The torrent of words about the new Supreme Court designee suggests that Barack Obama has come as close to choosing himself as is humanly possible.
His former colleague on the University of Chicago Law School faculty, Elena Kagan is variously characterized as brilliant, ambitious, open-minded, pragmatic and progressive--qualities that carried the President into the White House but now have him besieged by criticism from the political Right and Left.
In announcing the appointment, he cited her "excellence, integrity and passion for the law," traits that may be better-suited and less controversial for service on the Supreme Court than in the White House.
Notably missing from the litany is "empathy," an attribute that Republicans redefined as prejudice during the hearings for Sonia Sotomayor. If anything, Kagan's record of consensus-building as dean of the Harvard Law School may raise qualms among Democrats who would prefer as much passion for people as the law .
With no judicial record to be mined for ideological attacks, the new nominee may have a much smoother ride to Senate approval than her immediate predecessor, a confirmation that could resemble a past era before Borking became a verb, when legal excellence was a prime consideration regardless of philosophy or biography.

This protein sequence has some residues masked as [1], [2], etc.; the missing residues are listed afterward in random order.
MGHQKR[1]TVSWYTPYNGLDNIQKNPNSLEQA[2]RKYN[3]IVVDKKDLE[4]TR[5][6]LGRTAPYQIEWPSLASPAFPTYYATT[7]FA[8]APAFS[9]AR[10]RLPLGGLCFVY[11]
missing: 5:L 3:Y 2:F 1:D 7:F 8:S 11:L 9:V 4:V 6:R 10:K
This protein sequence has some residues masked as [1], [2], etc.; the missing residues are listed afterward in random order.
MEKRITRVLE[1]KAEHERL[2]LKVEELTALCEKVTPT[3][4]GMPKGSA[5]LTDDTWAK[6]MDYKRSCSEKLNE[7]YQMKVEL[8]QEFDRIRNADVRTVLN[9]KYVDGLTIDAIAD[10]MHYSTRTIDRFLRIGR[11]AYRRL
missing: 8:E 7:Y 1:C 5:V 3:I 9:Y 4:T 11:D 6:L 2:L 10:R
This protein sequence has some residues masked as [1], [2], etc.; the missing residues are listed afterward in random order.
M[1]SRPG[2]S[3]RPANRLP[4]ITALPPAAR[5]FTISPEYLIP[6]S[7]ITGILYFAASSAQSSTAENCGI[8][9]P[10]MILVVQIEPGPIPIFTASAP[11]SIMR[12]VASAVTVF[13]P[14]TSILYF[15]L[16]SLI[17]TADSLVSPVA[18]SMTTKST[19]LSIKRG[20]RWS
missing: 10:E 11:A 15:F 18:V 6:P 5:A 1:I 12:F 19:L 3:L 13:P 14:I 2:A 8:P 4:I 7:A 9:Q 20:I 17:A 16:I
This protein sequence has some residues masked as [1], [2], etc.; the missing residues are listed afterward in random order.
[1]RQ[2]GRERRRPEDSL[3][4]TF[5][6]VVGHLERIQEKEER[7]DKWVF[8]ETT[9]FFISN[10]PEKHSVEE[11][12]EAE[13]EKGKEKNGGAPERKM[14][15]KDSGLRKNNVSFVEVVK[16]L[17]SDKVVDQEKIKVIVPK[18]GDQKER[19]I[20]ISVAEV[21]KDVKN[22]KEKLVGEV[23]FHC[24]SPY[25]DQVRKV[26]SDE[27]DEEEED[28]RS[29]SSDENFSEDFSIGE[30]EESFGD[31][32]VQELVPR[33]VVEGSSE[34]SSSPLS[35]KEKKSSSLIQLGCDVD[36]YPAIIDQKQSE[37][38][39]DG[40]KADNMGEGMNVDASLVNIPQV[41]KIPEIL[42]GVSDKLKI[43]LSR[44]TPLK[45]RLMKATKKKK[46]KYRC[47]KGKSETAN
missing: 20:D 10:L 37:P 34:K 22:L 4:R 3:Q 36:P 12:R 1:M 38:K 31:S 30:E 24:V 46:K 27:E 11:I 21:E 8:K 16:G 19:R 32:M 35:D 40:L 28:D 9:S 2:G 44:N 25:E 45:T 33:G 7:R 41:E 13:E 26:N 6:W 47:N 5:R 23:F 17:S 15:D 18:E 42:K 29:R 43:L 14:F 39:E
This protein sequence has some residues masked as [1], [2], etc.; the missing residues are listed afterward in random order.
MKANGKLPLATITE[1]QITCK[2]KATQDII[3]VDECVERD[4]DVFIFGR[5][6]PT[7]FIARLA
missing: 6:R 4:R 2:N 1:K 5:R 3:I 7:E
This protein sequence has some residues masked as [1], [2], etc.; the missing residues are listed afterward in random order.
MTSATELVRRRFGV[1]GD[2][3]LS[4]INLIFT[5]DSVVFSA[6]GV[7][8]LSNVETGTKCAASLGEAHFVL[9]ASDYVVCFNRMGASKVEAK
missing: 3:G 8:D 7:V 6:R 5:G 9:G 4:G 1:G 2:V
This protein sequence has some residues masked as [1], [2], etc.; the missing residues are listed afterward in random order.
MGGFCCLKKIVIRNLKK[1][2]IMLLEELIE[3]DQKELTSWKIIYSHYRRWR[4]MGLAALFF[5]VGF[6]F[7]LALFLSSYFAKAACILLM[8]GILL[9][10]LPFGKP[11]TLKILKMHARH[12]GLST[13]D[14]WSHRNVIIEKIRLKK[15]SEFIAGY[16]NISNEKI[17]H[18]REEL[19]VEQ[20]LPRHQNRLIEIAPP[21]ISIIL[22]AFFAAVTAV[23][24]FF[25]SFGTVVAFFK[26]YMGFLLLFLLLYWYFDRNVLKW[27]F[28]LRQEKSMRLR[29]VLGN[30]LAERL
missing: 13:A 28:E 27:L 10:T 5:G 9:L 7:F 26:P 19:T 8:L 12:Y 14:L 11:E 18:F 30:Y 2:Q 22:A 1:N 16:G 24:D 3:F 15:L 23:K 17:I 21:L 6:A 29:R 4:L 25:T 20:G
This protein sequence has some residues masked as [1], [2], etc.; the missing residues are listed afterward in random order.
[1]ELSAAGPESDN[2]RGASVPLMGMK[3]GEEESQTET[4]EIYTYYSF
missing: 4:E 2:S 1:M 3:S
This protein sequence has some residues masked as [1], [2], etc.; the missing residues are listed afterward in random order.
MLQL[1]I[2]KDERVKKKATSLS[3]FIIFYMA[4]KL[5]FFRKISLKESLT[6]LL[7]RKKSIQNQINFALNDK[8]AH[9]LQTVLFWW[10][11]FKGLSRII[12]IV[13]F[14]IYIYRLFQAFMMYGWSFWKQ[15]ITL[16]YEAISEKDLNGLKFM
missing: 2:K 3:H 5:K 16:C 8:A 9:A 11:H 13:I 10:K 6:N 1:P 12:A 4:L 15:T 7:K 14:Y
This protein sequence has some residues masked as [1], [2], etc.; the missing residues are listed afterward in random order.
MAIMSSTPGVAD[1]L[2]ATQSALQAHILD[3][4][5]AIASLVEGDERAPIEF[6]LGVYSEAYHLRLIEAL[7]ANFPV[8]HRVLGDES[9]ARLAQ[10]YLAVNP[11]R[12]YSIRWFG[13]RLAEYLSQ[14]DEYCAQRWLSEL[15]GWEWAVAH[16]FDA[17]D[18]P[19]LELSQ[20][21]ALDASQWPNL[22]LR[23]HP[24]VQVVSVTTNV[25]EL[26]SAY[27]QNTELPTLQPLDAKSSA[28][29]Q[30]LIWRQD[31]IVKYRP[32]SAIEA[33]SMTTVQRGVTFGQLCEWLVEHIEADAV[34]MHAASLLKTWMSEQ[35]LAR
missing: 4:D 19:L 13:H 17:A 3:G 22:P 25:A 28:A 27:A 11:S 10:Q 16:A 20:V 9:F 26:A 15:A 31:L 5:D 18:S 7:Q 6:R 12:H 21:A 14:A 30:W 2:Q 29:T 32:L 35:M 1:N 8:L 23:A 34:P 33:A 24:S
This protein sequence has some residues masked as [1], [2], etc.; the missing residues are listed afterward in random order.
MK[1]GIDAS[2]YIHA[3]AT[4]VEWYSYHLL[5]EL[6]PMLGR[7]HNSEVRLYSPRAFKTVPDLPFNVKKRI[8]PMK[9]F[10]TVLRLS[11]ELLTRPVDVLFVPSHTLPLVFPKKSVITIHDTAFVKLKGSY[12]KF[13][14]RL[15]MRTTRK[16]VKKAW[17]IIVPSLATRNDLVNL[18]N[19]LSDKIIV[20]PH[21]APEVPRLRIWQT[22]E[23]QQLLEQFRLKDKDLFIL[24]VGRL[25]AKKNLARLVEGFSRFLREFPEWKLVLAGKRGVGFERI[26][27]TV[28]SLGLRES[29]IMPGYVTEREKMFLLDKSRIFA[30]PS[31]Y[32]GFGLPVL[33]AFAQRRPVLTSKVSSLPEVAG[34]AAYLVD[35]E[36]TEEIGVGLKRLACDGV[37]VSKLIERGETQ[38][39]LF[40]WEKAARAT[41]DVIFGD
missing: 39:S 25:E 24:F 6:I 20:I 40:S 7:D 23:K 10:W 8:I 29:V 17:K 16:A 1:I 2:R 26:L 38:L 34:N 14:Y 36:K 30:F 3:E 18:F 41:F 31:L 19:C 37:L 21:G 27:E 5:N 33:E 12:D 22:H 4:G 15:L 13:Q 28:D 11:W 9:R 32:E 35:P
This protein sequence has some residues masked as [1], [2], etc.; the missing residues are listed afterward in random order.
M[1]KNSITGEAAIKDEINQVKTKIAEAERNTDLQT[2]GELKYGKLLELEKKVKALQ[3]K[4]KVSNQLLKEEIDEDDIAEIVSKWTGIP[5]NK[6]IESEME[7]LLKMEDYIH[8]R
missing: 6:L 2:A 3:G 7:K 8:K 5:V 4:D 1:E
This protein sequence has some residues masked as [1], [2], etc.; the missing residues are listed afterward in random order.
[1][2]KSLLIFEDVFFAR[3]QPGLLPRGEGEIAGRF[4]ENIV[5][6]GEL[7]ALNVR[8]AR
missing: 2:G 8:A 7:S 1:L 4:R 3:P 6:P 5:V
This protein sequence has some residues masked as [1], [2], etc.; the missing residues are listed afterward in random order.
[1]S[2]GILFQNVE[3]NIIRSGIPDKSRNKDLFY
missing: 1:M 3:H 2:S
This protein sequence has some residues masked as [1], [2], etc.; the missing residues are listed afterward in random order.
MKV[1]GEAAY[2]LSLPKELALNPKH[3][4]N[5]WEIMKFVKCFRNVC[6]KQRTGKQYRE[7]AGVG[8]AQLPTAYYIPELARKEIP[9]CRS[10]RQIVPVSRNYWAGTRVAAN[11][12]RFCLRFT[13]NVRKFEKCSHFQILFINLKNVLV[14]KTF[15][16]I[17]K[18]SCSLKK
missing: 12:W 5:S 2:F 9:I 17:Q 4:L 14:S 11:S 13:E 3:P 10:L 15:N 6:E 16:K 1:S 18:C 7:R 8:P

It is, in fact, Elena Kagan's private life rather than her public record that has the potential for controversy. In all today's reporting on her appointment, there is one notable omission--a dog that didn't bark in the night--the absence of details about her human connections beyond work.
Last month, the White House issued a huffing denial when a CBS blog entry suggested that Kagan is gay, calling it "inaccurate." One way or another, germane or not, the subject is bound to come up again in the coming weeks.
Meanwhile, beyond differences between them of gender, race and ethnicity, Barack Obama seems to have gone for his own doppelganger in picking Elena Kagan for the Supreme Court.
Update: It is Andrew Sullivan, not the GOP, who asks "So Is She Gay?": "It is no more of an empirical question than whether she is Jewish. We know she is Jewish, and it is a fact simply and rightly put in the public square. If she were to hide her Jewishness, it would seem rightly odd, bizarre, anachronistic, even arguably self-critical or self-loathing. And yet we have been told by many that she is gay ... and no one will ask directly if this is true and no one in the administration will tell us definitively."